Cuba needs U.S. equipment to guard against oil spills, Tampa panel hears
Paul Guzzo, Times Staff Writer
Friday, November 4, 2016 6:00am
TAMPA — To protect Florida from oil spills, drilling is prohibited under
a federal moratorium within the state's Gulf of Mexico maritime borders.
So why is the United States standing aside as Cuba considers drilling
for oil as close as 45 miles from Key West — using equipment considered
second rate at best?
The question was taken up Thursday by U.S. military leaders,
environmentalists and drilling consultants during a panel discussion in
Tampa on the challenges of responding to oil spills in the Caribbean region.
"The U.S. oil field products are simply the most technologically
advanced," panelist Lee Hunt, an oil drilling consultant, told the audience.
But Cuba can't get its hands on that equipment under a U.S. rule
restricting the transfer to the island nation of any equipment
containing more than 25 percent of U.S. content. Such a deal requires a
specific Treasury Department exemption from the rule.
The rule covers oil drilling rigs. Even foreign countries that might
sell U.S.-made equipment to Cuba refrain from doing so to stay on the
good side of a major trading partner.
Drilling with anything second rate increases the possibility of an
accident, so perhaps all oil drilling equipment should be exempt from
the 25 percent rule, Hunt told the Tampa Bay Times.
Past oil exploration in Cuban waters has come up dry but the Cuban
government has reiterated its intention to try again, perhaps as early
as late 2017.
"Cuba is within its complete legitimate national right to drill," Hunt
told the audience at the Tampa Convention Center during the Clean Gulf
Conference, which focuses on oil spill prevention, preparedness and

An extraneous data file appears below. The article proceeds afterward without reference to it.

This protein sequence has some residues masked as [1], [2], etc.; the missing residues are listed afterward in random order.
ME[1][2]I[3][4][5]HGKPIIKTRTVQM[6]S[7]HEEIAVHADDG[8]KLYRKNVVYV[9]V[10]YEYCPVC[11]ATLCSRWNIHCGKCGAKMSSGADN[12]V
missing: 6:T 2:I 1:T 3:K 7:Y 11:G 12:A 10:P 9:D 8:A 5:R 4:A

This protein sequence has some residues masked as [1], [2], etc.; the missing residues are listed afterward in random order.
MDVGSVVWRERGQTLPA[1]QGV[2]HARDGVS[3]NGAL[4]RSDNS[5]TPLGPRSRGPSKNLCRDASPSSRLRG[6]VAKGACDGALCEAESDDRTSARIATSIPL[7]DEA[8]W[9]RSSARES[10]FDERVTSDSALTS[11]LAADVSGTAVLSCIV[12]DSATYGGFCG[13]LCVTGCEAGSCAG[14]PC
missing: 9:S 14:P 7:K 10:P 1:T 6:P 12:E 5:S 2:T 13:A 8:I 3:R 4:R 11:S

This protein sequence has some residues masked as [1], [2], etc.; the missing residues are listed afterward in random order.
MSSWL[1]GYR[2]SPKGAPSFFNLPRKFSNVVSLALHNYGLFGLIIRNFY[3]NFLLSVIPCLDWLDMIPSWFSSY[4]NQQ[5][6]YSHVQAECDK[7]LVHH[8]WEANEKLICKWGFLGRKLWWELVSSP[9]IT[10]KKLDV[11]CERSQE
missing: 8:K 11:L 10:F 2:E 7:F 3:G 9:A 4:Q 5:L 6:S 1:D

An overview of Cuba's oil spill prevention and response plan was
presented during the panel discussion by Raul Rubén Costa Gravalosa, the
island nation's chief of natural and technological disasters mitigation.
Cuba's program is "quite robust," Hunt said, and on par with the United
States' own protocols. Still, Cuba lacks access to the resources needed
to contain a major spill.
"It makes a whole lot of sense to put a cork on a bottle as fast as you
can," said Douglas Derr, strategic business manager with Houston-based
oil well-control company Boots & Coots.
"We cannot help if our government does not allow us to. We have talked
to Cuban officials and they are interested in our services. Now we just
need the U.S. to open the door."
A bilateral accord being negotiated between the United States and Cuban
governments would enable them to work together if an oil spill in one
nation's waters threatens the other's.
Asked by the Times when it might be finalized, Cuba's Gravalosa had no
Panel moderator Forest Willis, incident manager for the U.S. Coast Guard
in Miami, would say only that it's being worked on.
"It will get done," Hunt told the Times. "It's best for Cuba and it's
best for the U.S. if we work together."
Contact Paul Guzzo at email@example.com or (813) 226-3394. Follow
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